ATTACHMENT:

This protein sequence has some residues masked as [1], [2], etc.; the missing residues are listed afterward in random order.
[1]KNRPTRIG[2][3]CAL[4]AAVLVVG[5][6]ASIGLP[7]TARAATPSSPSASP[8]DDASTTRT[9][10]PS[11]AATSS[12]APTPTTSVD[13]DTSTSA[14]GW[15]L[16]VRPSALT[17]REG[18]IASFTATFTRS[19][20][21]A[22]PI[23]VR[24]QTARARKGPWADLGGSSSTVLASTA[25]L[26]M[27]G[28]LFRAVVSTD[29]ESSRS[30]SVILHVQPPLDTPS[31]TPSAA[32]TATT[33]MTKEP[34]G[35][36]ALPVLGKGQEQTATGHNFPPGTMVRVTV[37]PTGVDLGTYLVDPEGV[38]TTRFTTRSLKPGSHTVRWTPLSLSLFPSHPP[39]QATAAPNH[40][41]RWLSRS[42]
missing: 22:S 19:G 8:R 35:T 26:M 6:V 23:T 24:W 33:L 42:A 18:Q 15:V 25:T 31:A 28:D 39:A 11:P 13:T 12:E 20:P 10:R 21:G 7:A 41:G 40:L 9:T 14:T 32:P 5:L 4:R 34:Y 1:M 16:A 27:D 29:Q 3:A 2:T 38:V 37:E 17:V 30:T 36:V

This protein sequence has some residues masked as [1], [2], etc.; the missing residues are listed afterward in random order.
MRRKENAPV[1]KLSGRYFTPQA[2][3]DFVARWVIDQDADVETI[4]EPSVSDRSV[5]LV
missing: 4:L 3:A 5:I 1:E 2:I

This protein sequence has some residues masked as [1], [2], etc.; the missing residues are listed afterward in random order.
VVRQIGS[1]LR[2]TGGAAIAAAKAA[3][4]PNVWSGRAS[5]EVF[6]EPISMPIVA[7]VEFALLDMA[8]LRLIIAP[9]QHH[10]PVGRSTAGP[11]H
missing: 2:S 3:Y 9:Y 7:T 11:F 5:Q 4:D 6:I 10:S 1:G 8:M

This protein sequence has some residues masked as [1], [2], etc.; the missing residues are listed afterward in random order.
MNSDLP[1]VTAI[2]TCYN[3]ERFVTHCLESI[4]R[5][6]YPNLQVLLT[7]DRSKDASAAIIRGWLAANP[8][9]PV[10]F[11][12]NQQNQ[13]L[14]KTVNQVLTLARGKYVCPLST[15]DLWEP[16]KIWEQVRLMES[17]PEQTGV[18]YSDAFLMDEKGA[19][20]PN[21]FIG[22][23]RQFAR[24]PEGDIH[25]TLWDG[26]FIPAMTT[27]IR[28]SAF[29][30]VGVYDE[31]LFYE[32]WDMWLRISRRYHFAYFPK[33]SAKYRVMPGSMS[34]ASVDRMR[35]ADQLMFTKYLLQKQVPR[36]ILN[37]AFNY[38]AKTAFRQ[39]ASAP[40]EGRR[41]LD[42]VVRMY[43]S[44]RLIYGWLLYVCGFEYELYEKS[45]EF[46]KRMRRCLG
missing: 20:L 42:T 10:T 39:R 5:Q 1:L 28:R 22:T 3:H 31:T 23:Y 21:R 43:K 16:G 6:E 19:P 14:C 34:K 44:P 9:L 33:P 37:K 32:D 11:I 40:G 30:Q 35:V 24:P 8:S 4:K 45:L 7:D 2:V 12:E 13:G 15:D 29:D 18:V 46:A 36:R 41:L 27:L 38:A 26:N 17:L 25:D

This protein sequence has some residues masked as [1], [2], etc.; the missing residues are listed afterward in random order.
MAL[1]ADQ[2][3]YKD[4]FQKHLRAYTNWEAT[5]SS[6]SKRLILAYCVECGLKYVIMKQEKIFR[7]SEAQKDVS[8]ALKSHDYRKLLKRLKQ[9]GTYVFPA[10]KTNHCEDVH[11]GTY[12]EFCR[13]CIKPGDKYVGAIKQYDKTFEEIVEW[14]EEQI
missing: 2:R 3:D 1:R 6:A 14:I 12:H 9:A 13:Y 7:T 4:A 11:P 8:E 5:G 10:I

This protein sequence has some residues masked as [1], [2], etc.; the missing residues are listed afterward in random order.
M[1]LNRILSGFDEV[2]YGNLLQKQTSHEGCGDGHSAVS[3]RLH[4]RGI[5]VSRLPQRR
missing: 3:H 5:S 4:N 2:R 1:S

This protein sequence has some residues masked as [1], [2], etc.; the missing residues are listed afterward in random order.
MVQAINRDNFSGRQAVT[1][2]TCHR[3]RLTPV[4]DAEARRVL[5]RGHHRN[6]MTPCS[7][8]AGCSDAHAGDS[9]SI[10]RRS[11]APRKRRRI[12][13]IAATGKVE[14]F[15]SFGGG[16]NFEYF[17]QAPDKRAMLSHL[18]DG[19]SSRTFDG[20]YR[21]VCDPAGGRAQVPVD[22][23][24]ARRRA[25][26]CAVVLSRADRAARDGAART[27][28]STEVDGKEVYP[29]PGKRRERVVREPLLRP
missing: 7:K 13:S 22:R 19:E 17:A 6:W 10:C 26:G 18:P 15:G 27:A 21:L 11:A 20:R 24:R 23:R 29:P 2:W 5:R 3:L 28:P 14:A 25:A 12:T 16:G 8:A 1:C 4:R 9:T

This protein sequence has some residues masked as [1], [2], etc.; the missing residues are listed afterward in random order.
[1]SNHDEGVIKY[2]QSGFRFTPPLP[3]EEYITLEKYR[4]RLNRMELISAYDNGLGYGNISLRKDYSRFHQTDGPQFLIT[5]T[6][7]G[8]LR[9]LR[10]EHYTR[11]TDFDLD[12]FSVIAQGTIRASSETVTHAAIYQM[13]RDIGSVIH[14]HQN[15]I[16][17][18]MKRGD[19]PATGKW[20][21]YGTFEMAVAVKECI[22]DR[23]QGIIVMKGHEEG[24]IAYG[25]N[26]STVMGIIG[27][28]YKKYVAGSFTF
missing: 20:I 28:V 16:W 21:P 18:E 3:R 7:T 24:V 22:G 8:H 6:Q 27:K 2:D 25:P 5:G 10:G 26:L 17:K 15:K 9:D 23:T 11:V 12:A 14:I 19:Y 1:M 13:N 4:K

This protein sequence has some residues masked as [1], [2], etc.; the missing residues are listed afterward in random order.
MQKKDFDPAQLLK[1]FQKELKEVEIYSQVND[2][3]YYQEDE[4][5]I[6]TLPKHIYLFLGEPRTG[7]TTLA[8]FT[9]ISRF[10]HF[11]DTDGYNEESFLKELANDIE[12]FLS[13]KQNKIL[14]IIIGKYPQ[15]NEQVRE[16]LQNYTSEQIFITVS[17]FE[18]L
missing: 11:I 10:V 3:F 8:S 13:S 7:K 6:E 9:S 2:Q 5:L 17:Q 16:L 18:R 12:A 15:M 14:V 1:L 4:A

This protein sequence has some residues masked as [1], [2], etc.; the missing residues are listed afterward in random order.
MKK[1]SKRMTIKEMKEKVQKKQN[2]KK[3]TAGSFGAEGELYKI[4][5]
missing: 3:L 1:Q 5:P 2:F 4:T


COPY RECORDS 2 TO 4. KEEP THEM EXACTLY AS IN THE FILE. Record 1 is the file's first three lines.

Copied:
This protein sequence has some residues masked as [1], [2], etc.; the missing residues are listed afterward in random order.
MRRKENAPV[1]KLSGRYFTPQA[2][3]DFVARWVIDQDADVETI[4]EPSVSDRSV[5]LV
missing: 4:L 3:A 5:I 1:E 2:I

This protein sequence has some residues masked as [1], [2], etc.; the missing residues are listed afterward in random order.
VVRQIGS[1]LR[2]TGGAAIAAAKAA[3][4]PNVWSGRAS[5]EVF[6]EPISMPIVA[7]VEFALLDMA[8]LRLIIAP[9]QHH[10]PVGRSTAGP[11]H
missing: 2:S 3:Y 9:Y 7:T 11:F 5:Q 4:D 6:I 10:S 1:G 8:M

This protein sequence has some residues masked as [1], [2], etc.; the missing residues are listed afterward in random order.
MNSDLP[1]VTAI[2]TCYN[3]ERFVTHCLESI[4]R[5][6]YPNLQVLLT[7]DRSKDASAAIIRGWLAANP[8][9]PV[10]F[11][12]NQQNQ[13]L[14]KTVNQVLTLARGKYVCPLST[15]DLWEP[16]KIWEQVRLMES[17]PEQTGV[18]YSDAFLMDEKGA[19][20]PN[21]FIG[22][23]RQFAR[24]PEGDIH[25]TLWDG[26]FIPAMTT[27]IR[28]SAF[29][30]VGVYDE[31]LFYE[32]WDMWLRISRRYHFAYFPK[33]SAKYRVMPGSMS[34]ASVDRMR[35]ADQLMFTKYLLQKQVPR[36]ILN[37]AFNY[38]AKTAFRQ[39]ASAP[40]EGRR[41]LD[42]VVRMY[43]S[44]RLIYGWLLYVCGFEYELYEKS[45]EF[46]KRMRRCLG
missing: 20:L 42:T 10:T 39:R 5:Q 1:L 28:R 22:T 3:H 31:T 23:Y 21:R 43:K 16:G 6:E 19:P 14:C 34:K 44:P 9:L 33:P 37:K 32:D 11:I 40:G 30:Q 35:V 24:P 8:S 4:K 45:L 7:D 2:V 12:E 13:G 15:D 29:D 18:V 46:A 36:R 41:L 27:L 38:A 26:N 17:L 25:D